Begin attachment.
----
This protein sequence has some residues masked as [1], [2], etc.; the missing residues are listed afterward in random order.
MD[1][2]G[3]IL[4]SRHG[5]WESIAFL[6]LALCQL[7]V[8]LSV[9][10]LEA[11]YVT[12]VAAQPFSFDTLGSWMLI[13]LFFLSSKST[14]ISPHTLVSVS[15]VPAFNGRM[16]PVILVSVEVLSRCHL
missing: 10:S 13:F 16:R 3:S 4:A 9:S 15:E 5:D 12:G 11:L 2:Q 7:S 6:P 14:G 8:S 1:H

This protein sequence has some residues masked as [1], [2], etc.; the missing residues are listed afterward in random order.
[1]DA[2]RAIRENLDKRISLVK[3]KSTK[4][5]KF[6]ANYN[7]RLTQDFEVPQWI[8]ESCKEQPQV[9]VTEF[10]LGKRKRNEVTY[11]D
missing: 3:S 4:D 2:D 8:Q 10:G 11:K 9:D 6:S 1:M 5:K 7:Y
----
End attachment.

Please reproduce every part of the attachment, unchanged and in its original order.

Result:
This protein sequence has some residues masked as [1], [2], etc.; the missing residues are listed afterward in random order.
MD[1][2]G[3]IL[4]SRHG[5]WESIAFL[6]LALCQL[7]V[8]LSV[9][10]LEA[11]YVT[12]VAAQPFSFDTLGSWMLI[13]LFFLSSKST[14]ISPHTLVSVS[15]VPAFNGRM[16]PVILVSVEVLSRCHL
missing: 10:S 13:F 16:R 3:S 4:A 9:S 15:E 5:D 12:G 11:L 2:Q 7:S 6:P 14:G 8:S 1:H

This protein sequence has some residues masked as [1], [2], etc.; the missing residues are listed afterward in random order.
[1]DA[2]RAIRENLDKRISLVK[3]KSTK[4][5]KF[6]ANYN[7]RLTQDFEVPQWI[8]ESCKEQPQV[9]VTEF[10]LGKRKRNEVTY[11]D
missing: 3:S 4:D 2:D 8:Q 10:G 11:K 9:D 6:S 1:M 5:K 7:Y